A Spock-like extraterrestrial visitor observing America's political theater of the absurd would conclude that our looming climate crisis is less important to the human sub-species Americana than the immature sexual misbehavior, real or alleged, of their psychopathological political candidates (Hillary's husband probably remains the record-holder). Democrats ignore the realities of planetary overheating while Republicans simply deny it altogether. Thus does our duopoly - which represents only half the US electorate - functionally collaborate to gravely imperil life on earth.
Five years ago, Earth Policy Institute founder Lester Brown urged recognition of the imminent threat to civilization posed by our rapidly overheating planet, requiring wholesale transformation of our economy at wartime speed comparable to our 6-month shift from civilian to wartime during WWII. Bill McKibben, 350.org founder, makes the same appeal.
In 2008 Brown warned that "unless civilization changes its ways, its end is truly near... we're in a race between natural tipping points and political tipping points." Were we a rationally directed species in a rational system, there would be no race, no disparity between ominous facts and urgent adaptive action. But instead, we are a species responding with suicidal passivity.
Global temperature is increasing more rapidly and unpredictably than computer models can predict. The wild cards in this game are a growing number of "positive feedback loops" - consequences of warming temperatures that in turn accelerate the warming - with dozens identified to date. For example, as polar ice caps melt there is less reflective surface with more solar radiation absorbed into newly-exposed dark ocean. As arctic permafrost melts, methane 86-times more heat-trapping than CO2 is released. As drought desiccates land, carbon-sequestering vegetation and humus disappear.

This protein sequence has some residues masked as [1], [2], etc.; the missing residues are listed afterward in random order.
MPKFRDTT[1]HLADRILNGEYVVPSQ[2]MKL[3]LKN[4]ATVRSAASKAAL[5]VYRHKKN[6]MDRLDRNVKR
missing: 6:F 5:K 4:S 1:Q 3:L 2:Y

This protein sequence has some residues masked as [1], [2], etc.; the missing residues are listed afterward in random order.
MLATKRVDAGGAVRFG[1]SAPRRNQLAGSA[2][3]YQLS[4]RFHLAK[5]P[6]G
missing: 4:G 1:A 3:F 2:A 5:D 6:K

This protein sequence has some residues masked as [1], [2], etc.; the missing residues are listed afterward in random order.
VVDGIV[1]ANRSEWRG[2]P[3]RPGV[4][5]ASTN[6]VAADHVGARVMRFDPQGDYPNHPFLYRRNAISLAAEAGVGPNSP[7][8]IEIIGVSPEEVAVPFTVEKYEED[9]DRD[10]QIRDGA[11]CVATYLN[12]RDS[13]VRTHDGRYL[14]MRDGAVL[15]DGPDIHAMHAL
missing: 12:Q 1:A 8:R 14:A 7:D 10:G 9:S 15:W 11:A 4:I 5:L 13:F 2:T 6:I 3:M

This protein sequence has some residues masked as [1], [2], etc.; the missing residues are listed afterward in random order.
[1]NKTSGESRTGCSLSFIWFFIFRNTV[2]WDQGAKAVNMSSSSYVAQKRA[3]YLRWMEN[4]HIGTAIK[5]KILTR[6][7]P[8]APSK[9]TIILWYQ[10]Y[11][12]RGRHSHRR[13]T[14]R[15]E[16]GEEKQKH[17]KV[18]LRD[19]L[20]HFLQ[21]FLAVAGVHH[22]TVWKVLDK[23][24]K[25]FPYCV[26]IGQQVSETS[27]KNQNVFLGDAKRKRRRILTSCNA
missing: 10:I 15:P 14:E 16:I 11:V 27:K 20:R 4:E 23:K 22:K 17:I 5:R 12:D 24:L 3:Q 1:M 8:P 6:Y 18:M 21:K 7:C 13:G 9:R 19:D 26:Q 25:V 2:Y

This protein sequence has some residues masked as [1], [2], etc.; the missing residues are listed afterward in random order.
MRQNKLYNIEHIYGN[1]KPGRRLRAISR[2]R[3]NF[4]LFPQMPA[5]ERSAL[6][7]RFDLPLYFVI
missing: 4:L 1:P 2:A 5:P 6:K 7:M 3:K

Serious drought has already struck the central valley of California, the Horn of Africa and the Fertile Crescent of the Middle East (which precipitated the Syria upheaval). Desertification of arable land is reducing agricultural capacity to feed the increasing global population. Marine food chains are endangered by higher water temperatures and increased CO2 absorption forming carbonic acid that reduces pH in ocean ecosystems.
Michael Mann, Penn State University distinguished professor of atmospheric science and author of The Madhouse Effect examining climate change denial, doesn't equivocate. Hurricane Matthew, he explains, is historically "unique and unprecedented." It intensified much more quickly than any other storm in modern history, progressing from less than a tropical depression to near hurricane strength in half a day, then quickly increased to a category 5 hurricane due to very deep layers of warm water. Ocean temperatures, the energy source that intensifies storms, were the warmest ever recorded last year, which also recorded the strongest-ever hurricanes in both hemispheres. Rising sea levels exacerbate impacts of the coastal flooding.
Climate scientists define the stark reality we face, but collective psychology is the obstacle. Driven by narrowly-focused narcissism and blinded by anxiety-reducing defense mechanisms, we are failing to correct the environment destined to become our collective tomb unless we act radically and quickly. A new Oxford University paper, published in the journal Applied Energy, projects that even if every new power plant emits zero carbon starting next year, the world has only a 50-50 chance of meeting temperature targets set in Paris.